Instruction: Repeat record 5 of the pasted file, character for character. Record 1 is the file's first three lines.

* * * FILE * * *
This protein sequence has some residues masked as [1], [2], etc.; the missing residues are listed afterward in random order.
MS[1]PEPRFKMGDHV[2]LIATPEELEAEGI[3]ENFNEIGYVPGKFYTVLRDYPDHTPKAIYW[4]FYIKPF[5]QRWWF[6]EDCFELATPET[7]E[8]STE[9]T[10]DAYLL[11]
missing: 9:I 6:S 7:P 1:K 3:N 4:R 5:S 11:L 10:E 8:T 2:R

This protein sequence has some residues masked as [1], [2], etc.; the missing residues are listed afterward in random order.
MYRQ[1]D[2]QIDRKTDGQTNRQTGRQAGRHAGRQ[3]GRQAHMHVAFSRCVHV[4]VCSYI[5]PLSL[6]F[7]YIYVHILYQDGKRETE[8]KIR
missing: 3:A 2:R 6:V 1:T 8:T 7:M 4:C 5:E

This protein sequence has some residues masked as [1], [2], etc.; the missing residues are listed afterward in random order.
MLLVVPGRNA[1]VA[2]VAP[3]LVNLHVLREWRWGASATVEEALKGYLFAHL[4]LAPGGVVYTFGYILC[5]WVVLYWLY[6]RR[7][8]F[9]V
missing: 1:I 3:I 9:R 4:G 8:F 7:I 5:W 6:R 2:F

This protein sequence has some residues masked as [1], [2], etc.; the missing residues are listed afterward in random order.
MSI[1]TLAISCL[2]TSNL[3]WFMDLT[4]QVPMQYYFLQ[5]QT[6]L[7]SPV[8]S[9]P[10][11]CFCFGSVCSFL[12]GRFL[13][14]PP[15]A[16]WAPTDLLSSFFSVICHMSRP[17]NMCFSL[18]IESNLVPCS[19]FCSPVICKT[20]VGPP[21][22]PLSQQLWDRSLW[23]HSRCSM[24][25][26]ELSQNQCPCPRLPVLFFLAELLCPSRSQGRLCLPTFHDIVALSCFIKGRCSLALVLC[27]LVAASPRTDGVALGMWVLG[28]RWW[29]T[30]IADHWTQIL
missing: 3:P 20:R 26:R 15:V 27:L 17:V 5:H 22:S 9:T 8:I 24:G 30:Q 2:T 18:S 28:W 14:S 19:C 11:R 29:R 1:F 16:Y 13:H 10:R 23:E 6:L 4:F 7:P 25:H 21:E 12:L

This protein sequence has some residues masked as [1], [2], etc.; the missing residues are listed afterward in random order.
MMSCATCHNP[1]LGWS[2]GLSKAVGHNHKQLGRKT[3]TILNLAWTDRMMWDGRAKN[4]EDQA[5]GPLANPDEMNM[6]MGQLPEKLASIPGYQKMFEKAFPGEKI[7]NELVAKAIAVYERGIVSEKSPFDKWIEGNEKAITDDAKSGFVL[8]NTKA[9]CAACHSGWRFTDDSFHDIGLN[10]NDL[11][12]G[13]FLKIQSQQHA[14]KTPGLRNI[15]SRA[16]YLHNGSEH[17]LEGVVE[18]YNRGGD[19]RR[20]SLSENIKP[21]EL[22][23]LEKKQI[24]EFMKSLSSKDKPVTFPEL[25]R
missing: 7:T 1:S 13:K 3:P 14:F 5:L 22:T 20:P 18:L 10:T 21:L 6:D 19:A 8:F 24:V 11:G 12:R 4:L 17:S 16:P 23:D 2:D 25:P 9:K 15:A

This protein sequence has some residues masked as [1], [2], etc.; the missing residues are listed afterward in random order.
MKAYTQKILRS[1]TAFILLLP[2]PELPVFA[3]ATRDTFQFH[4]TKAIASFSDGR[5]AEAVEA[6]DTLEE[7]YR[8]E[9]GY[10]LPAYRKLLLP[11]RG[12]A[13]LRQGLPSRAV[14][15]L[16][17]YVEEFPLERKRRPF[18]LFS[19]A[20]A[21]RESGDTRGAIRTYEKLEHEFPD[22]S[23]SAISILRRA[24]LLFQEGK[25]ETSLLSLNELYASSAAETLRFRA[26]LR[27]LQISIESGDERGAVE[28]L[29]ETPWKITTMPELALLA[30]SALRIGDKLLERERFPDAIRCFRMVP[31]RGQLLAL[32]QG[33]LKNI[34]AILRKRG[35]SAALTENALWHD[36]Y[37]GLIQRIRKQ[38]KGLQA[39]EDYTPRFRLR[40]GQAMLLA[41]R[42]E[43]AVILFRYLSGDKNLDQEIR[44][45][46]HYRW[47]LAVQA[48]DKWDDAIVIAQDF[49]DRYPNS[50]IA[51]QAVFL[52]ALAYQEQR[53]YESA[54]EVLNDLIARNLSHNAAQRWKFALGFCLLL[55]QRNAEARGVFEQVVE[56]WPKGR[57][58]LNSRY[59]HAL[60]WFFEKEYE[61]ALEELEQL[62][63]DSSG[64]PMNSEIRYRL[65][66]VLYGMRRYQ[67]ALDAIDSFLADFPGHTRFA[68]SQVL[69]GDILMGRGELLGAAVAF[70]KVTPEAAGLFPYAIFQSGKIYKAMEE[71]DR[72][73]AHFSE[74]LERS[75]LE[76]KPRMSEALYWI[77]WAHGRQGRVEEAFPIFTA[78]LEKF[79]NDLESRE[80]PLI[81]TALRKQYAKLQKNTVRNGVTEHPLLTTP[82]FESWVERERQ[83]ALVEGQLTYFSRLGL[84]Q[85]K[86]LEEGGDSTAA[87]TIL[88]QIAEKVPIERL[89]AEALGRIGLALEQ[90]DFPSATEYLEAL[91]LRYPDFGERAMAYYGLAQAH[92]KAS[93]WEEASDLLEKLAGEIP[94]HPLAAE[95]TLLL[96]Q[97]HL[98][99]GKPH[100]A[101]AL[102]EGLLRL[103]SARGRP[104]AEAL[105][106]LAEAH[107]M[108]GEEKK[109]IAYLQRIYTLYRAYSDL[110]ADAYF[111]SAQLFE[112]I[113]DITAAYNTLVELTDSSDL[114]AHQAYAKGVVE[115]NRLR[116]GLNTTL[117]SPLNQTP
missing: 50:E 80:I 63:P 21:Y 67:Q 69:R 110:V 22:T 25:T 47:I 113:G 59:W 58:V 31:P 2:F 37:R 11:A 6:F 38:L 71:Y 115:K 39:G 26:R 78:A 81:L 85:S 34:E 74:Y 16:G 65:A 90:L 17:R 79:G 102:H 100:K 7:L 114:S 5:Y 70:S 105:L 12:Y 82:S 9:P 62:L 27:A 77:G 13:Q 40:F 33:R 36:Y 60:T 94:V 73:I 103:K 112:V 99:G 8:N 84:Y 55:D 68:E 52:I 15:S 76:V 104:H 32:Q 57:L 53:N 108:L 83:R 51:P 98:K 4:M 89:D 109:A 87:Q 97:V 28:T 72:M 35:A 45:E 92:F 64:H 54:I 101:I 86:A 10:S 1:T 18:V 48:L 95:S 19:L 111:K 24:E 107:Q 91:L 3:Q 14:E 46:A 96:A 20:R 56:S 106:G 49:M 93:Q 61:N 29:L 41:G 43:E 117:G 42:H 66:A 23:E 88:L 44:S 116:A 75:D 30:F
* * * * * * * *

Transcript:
This protein sequence has some residues masked as [1], [2], etc.; the missing residues are listed afterward in random order.
MMSCATCHNP[1]LGWS[2]GLSKAVGHNHKQLGRKT[3]TILNLAWTDRMMWDGRAKN[4]EDQA[5]GPLANPDEMNM[6]MGQLPEKLASIPGYQKMFEKAFPGEKI[7]NELVAKAIAVYERGIVSEKSPFDKWIEGNEKAITDDAKSGFVL[8]NTKA[9]CAACHSGWRFTDDSFHDIGLN[10]NDL[11][12]G[13]FLKIQSQQHA[14]KTPGLRNI[15]SRA[16]YLHNGSEH[17]LEGVVE[18]YNRGGD[19]RR[20]SLSENIKP[21]EL[22][23]LEKKQI[24]EFMKSLSSKDKPVTFPEL[25]R
missing: 7:T 1:S 13:K 3:P 14:F 5:L 22:T 20:P 18:L 10:T 21:L 6:D 19:A 8:F 24:V 11:G 12:R 4:L 17:S 16:P 23:D 2:D 25:P 9:K 15:A